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Development of the Lung Function Questionnaire (LFQ) to identify airflow obstruction

Authors Yawn BP, Mapel DW, Mannino DM, Martinez FJ, Donohue JF, Hanania NA, Kosinski M, Rendas-Baum R, Mintz M, Samuels S, Dalal A

Published 17 December 2009 Volume 2010:5 Pages 1—10

DOI https://doi.org/10.2147/COPD.S7683

Review by Single-blind

Peer reviewer comments 3


Barbara P Yawn1, Douglas W Mapel2, David M Mannino3, Fernando J Martinez4, James F Donohue5, Nicola A Hanania6, Mark Kosinski7, Regina Rendas-Baum7, Matthew Mintz8, Steven Samuels9, Anand A Dalal10, On behalf of the Lung Function Questionnaire Working Group*

1Olmsted Medical Center, Department of Research, Rochester, MN, USA; 2Lovelace Clinic Foundation, Albuquerque, NM, USA; 3University of Kentucky School of Medicine, Lexington, KT, USA; 4University of Michigan Health System, Ann Arbor, MI, USA; 5University of North Carolina School of Medicine, Chapel Hill, NC, USA; 6Baylor College of Medicine, Houston, TX, USA; 7QualityMetric, Inc., Lincoln, RI, USA; 8George Washington University School of Medicine, Washington, DC, USA; 9Indiana Internal Medicine Consultants, Greenwood, IN, USA; 10GlaxosmithKline, Research Triangle Park, NC, USA; *The Lung Function Questionnaire Working Group includes Barbara P Yawn, Douglas W Mapel, David M Mannino, Fernando Martinez, James Donohue, Nicola Hanania, Matthew Mintz, and Steven Samuels

Objective: To describe the item-selection and item-reduction for the Lung Function Questionnaire (LFQ), being developed to help clinicians identify patients appropriate for diagnostic evaluation for chronic obstructive pulmonary disease (COPD) using spirometry.

Methods: Item selection and reduction were based on information from 387 ≥40-year-old respondents to the third National Health and Nutrition Examination Survey who had self-reported chronic bronchitis. Item reduction involved stepwise logistic regression. The accuracy of the final subset of items for identifying individuals with airflow obstruction (forced expiratory volume in one second/forced vital capacity <0.70) versus those without it was assessed with receiver operating characteristic analysis. Content and face validity were assessed using focus groups of primary care physicians (n = 16) and interviews with COPD patients (n = 16).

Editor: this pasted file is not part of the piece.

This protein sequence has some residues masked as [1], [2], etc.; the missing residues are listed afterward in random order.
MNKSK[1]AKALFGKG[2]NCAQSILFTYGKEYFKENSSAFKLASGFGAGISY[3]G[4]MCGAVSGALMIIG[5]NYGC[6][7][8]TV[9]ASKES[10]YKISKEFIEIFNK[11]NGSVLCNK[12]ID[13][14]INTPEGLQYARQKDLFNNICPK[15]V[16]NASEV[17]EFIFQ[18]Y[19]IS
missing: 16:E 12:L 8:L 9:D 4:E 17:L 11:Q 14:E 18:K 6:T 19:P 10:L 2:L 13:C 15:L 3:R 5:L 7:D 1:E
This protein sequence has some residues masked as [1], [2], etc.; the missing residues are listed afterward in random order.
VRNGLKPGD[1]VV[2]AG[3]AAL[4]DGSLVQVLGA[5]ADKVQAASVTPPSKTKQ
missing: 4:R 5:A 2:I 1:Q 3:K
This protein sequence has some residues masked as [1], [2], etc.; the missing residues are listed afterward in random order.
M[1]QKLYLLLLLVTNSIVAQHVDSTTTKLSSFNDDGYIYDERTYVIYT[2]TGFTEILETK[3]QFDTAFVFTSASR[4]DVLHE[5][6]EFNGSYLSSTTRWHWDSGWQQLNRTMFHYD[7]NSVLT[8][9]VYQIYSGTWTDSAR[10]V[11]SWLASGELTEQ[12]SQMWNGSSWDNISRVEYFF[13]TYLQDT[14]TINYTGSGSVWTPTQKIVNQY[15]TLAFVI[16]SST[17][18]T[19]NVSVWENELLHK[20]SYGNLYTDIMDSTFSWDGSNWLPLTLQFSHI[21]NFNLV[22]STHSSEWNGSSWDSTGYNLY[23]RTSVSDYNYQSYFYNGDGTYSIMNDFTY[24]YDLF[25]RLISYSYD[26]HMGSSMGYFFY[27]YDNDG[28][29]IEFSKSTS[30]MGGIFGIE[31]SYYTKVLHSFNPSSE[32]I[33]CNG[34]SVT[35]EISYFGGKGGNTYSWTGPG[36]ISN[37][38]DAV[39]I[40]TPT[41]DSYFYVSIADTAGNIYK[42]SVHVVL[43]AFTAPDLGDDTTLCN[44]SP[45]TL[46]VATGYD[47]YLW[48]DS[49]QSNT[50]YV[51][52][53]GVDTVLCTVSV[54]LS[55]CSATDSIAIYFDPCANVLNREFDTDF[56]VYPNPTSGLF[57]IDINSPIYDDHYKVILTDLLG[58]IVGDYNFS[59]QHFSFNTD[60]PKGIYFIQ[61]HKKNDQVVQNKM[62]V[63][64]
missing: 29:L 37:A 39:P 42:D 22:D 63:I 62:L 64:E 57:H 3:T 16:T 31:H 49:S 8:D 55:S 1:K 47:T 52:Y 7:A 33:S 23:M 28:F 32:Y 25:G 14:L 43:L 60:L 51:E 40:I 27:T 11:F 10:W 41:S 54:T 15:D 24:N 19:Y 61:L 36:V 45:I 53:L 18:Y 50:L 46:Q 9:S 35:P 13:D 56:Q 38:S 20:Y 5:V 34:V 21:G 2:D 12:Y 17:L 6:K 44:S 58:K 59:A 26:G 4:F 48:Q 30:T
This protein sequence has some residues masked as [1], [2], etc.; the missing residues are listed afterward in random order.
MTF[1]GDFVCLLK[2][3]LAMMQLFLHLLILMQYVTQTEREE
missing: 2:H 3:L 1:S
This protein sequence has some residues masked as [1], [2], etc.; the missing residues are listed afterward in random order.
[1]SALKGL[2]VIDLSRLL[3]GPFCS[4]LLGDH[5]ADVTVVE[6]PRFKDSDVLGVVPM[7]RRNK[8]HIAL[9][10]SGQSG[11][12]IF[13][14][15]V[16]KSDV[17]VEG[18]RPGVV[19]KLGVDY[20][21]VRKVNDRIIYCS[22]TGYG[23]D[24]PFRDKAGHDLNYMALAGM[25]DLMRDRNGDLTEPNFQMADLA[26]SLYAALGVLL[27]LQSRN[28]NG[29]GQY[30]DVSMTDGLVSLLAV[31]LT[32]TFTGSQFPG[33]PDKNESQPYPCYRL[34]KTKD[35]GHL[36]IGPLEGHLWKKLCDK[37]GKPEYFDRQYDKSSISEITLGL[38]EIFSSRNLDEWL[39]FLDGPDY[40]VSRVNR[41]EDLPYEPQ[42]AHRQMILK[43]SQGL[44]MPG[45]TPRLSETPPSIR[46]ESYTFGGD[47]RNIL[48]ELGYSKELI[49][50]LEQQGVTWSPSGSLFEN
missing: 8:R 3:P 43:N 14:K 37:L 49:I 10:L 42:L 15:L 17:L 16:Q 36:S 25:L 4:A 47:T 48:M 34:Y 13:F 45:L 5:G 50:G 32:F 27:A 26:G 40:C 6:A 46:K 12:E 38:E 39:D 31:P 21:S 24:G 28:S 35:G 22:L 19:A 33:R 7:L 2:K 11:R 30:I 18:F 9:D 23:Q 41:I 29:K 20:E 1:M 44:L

Results: The model with all five items (age; smoking history; the presence of wheeze, dyspnea, and phlegm) compared with models with combinations of fewer items had the highest classification accuracy (area under the curve [AUC] = 0.720) with sensitivity and specificity of 73.2% and 58.2%, respectively. The presence of three or more factors yielded the highest AUC, a result suggesting that three or more affirmative answers is the most appropriate criterion indicating presence of airflow obstruction.

Conclusions: The five-item LFQ retained sufficient accuracy, sensitivity, and specificity in identifying individuals with COPD for further validation testing.

Keywords: spirometry, chronic obstructive pulmonary disease, respiratory disease, chronic bronchitis, diagnosis, screening

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